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Christmas lights, deep-fried turkeys: Salmon Arm firefighter warns of hazards

Tips offered for staying fire-free during Christmas and ice-cold season
Salmon Arm firefighter urges residents to water Christmas trees and turn off Christmas lights when people are not near the tree. (hunt-er/Pixabay photo)

Strange as it may seem, frozen pipes, deep-fried turkeys and Christmas lights have at least one thing in common.

All three come up under the topic of safety at this time of year – safety at Christmas, safety during freezing temperatures.

Carmen Guidos, a fire prevention specialist with the Salmon Arm Fire Department, offers several suggestions.

If you have a Christmas tree, keep it well watered. And don’t leave Christmas tree lights on when you’re not around.

“That is a huge source of house fires,” he said.

If you’re burning candles, make sure you’re safe. Factors such as wrapping paper, pets and excited children can lead to a candle being knocked over. Don’t leave candles burning, he says; make sure they’re extinguished if you leave a room.

Then there are deep-fried turkeys, which appear to be gaining in popularity.

“I’ve heard quite a few people are doing it – they say it tastes absolutely glorious,” smiled Guidos.

However, a word of caution.

Guidos urges chefs to make sure the bird is thawed before it’s placed in the hot oil.

If it’s not, ice in the turkey will turn to steam, which expands and rises, blowing the boiling oil out of the pot. If the hot oil lands on a flame or burner, it can start a fast-moving and dangerous fire.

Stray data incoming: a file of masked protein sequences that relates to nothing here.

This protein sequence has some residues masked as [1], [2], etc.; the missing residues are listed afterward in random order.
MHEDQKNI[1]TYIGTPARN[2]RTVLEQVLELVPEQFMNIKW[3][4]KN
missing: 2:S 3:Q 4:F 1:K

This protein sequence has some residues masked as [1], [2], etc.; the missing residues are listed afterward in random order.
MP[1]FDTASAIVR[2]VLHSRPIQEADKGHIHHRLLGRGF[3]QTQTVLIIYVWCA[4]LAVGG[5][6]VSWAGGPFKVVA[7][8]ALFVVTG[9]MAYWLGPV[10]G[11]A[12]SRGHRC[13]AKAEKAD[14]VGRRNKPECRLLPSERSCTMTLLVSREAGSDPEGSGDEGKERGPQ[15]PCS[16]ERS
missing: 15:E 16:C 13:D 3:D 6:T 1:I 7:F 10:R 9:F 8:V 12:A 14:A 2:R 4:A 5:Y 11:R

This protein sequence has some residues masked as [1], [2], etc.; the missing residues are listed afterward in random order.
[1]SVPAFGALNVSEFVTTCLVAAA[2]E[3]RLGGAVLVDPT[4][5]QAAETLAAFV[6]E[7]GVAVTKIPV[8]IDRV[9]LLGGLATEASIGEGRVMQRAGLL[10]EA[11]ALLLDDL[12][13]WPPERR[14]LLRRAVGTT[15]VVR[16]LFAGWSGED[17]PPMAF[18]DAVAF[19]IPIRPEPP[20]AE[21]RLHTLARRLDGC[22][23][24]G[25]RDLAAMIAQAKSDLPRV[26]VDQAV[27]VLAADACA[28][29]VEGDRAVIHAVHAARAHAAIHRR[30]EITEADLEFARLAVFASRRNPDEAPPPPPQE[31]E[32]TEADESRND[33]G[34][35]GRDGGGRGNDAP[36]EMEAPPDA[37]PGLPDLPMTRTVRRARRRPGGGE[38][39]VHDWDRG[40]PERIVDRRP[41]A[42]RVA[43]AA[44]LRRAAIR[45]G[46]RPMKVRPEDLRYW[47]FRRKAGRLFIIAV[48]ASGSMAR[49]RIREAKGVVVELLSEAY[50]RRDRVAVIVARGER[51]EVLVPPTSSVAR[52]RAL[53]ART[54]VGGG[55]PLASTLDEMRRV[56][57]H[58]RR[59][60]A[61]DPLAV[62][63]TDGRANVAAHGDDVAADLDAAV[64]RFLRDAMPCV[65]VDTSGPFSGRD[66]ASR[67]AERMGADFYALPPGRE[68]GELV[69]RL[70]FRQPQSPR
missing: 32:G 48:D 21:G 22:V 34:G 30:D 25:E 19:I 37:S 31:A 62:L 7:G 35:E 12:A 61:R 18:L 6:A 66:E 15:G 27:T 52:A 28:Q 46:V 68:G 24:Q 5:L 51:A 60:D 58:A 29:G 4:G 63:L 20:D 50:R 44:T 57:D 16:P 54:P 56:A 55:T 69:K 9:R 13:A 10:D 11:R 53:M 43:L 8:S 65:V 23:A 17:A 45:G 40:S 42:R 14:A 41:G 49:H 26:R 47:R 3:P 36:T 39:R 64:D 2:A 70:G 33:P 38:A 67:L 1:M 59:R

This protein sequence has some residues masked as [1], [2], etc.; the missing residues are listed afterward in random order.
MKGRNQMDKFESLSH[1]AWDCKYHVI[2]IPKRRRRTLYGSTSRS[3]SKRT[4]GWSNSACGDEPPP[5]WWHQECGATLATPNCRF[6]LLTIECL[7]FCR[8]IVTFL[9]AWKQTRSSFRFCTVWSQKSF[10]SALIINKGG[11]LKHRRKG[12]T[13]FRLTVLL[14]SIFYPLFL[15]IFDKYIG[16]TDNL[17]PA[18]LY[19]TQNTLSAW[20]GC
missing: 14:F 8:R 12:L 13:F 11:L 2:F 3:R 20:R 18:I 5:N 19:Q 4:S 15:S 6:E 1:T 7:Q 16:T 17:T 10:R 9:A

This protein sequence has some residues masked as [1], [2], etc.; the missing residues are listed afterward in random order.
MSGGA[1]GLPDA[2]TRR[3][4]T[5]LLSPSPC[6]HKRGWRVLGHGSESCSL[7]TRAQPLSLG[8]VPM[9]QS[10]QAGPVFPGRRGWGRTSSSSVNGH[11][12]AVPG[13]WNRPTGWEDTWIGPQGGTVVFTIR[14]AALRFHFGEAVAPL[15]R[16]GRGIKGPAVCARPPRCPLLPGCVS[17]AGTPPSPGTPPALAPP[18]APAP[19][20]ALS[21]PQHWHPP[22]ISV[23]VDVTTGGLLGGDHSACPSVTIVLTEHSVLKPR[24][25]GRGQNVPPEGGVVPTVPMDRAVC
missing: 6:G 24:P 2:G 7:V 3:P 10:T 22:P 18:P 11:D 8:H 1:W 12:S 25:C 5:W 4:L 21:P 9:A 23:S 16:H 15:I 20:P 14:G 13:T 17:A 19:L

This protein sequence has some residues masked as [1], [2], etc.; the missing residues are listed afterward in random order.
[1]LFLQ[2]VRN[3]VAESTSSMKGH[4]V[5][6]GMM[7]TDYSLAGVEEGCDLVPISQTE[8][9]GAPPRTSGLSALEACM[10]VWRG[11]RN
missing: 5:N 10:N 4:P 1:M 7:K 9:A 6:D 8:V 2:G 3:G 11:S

The deep-frying pot should be kept well away from the house, he adds.

If a fire does start in your home, for whatever reason, don’t hesitate to call the fire department. Fires can grow quickly and they suddenly may be bigger than you can deal with, says Guidos.

He also urges residents to make sure you know where your home fire extinguisher is, as well as if it’s charged and ready to go. And, again, it’s better to call the fire department than risk a bigger fire.

‘Personal safety is more important than property safety.”

Read more: Rotary clubs in Salmon Arm step up again to provide Christmas dinners for all

In terms of the extreme cold Salmon Arm is experiencing, Guidos offers another tip.

If your pipes freeze, don’t use open flame to thaw them. Guidos suggests using a hair dryer or heat gun, depending on how badly they’re frozen.

As for city infrastructure, “so far so good,” is how Rob Niewenhuizen, the city’s director of engineering and public works, describes its response to freezing temperatures.

“We have had one water service break in the Hillcrest area which has now been repaired,” he said.

However, the weather causes concern in terms of icy road conditions and the fact the city’s snow removal equipment is more prone to breakdowns in the extreme cold.

A couple of plumbers in Salmon Arm say mobile homes can be susceptible to frozen pipes.

Cory Smith, owner of TradeSmith Mechanical Services, said the water lines to trailers are usually wrapped by heat trace and insulation, and it’s important to check that the heat trace works.

He said main lines in general can be susceptible to freezing if they come in under a set of stairs or by an outside wall. A little electric heater can help keep a pipe warm.

Keeping a trickle of cold water running can also be effective in keeping a pipe from freezing.

He, too, favours a hair dryer for thawing pipes, although it could take a half hour or so. Any longer, he suggests giving him a call.

At Aspire Plumbing & Heating, staff agree with keeping a trickle of water running, as well as ensuring heat tape on trailer water lines is working.

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Martha Wickett

About the Author: Martha Wickett

came to Salmon Arm in May of 2004 to work at the Observer. I was looking for a change from the hustle and bustle of the Lower Mainland, where I had spent more than a decade working in community newspapers.
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